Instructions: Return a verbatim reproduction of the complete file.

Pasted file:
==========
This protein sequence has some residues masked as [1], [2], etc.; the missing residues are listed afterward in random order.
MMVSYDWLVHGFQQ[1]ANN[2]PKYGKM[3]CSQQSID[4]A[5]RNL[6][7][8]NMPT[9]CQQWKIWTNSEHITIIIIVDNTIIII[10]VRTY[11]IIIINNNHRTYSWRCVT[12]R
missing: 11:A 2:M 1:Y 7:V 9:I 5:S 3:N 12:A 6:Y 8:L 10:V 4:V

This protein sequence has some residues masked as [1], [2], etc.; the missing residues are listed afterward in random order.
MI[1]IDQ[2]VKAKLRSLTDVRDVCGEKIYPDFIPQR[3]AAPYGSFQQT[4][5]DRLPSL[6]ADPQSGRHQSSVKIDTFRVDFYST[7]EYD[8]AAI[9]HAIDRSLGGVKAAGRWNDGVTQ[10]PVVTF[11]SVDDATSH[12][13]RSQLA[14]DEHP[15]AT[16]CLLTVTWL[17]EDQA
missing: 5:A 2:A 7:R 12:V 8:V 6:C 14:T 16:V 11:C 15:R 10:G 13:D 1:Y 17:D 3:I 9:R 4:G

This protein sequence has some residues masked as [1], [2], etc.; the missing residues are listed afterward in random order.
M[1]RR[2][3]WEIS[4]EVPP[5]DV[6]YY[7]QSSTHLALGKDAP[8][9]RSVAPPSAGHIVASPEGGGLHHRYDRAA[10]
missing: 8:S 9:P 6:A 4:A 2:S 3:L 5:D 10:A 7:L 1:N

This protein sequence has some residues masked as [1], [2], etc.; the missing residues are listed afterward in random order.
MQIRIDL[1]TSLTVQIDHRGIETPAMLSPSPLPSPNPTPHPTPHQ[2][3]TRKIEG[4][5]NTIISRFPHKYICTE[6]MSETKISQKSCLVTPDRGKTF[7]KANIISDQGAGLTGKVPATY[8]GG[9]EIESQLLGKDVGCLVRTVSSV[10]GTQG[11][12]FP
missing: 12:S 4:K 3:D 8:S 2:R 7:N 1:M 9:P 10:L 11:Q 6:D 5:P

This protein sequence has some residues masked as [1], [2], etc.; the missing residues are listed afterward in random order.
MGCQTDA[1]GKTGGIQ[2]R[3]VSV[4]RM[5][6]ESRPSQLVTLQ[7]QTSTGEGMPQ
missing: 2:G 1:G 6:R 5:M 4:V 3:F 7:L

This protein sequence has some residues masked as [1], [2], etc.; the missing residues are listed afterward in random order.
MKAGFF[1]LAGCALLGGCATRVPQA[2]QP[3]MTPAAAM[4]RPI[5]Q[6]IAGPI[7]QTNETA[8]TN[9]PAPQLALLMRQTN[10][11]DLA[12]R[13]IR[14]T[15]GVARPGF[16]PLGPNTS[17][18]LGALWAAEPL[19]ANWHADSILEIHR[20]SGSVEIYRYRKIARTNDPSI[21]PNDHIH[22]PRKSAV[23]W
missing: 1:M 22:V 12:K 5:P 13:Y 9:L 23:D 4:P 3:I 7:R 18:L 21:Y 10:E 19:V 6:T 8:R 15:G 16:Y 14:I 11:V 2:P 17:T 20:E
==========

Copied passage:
This protein sequence has some residues masked as [1], [2], etc.; the missing residues are listed afterward in random order.
MMVSYDWLVHGFQQ[1]ANN[2]PKYGKM[3]CSQQSID[4]A[5]RNL[6][7][8]NMPT[9]CQQWKIWTNSEHITIIIIVDNTIIII[10]VRTY[11]IIIINNNHRTYSWRCVT[12]R
missing: 11:A 2:M 1:Y 7:V 9:I 5:S 3:N 12:A 6:Y 8:L 10:V 4:V

This protein sequence has some residues masked as [1], [2], etc.; the missing residues are listed afterward in random order.
MI[1]IDQ[2]VKAKLRSLTDVRDVCGEKIYPDFIPQR[3]AAPYGSFQQT[4][5]DRLPSL[6]ADPQSGRHQSSVKIDTFRVDFYST[7]EYD[8]AAI[9]HAIDRSLGGVKAAGRWNDGVTQ[10]PVVTF[11]SVDDATSH[12][13]RSQLA[14]DEHP[15]AT[16]CLLTVTWL[17]EDQA
missing: 5:A 2:A 7:R 12:V 8:V 6:C 14:T 16:V 11:C 15:R 10:G 13:D 1:Y 17:D 3:I 9:R 4:G

This protein sequence has some residues masked as [1], [2], etc.; the missing residues are listed afterward in random order.
M[1]RR[2][3]WEIS[4]EVPP[5]DV[6]YY[7]QSSTHLALGKDAP[8][9]RSVAPPSAGHIVASPEGGGLHHRYDRAA[10]
missing: 8:S 9:P 6:A 4:A 2:S 3:L 5:D 10:A 7:L 1:N

This protein sequence has some residues masked as [1], [2], etc.; the missing residues are listed afterward in random order.
MQIRIDL[1]TSLTVQIDHRGIETPAMLSPSPLPSPNPTPHPTPHQ[2][3]TRKIEG[4][5]NTIISRFPHKYICTE[6]MSETKISQKSCLVTPDRGKTF[7]KANIISDQGAGLTGKVPATY[8]GG[9]EIESQLLGKDVGCLVRTVSSV[10]GTQG[11][12]FP
missing: 12:S 4:K 3:D 8:S 2:R 7:N 1:M 9:P 10:L 11:Q 6:D 5:P

This protein sequence has some residues masked as [1], [2], etc.; the missing residues are listed afterward in random order.
MGCQTDA[1]GKTGGIQ[2]R[3]VSV[4]RM[5][6]ESRPSQLVTLQ[7]QTSTGEGMPQ
missing: 2:G 1:G 6:R 5:M 4:V 3:F 7:L

This protein sequence has some residues masked as [1], [2], etc.; the missing residues are listed afterward in random order.
MKAGFF[1]LAGCALLGGCATRVPQA[2]QP[3]MTPAAAM[4]RPI[5]Q[6]IAGPI[7]QTNETA[8]TN[9]PAPQLALLMRQTN[10][11]DLA[12]R[13]IR[14]T[15]GVARPGF[16]PLGPNTS[17][18]LGALWAAEPL[19]ANWHADSILEIHR[20]SGSVEIYRYRKIARTNDPSI[21]PNDHIH[22]PRKSAV[23]W
missing: 1:M 22:V 12:K 5:P 13:Y 9:L 23:D 4:P 3:I 7:R 18:L 21:Y 10:E 19:V 6:T 8:R 15:G 16:Y 14:I 11:V 2:P 17:T 20:E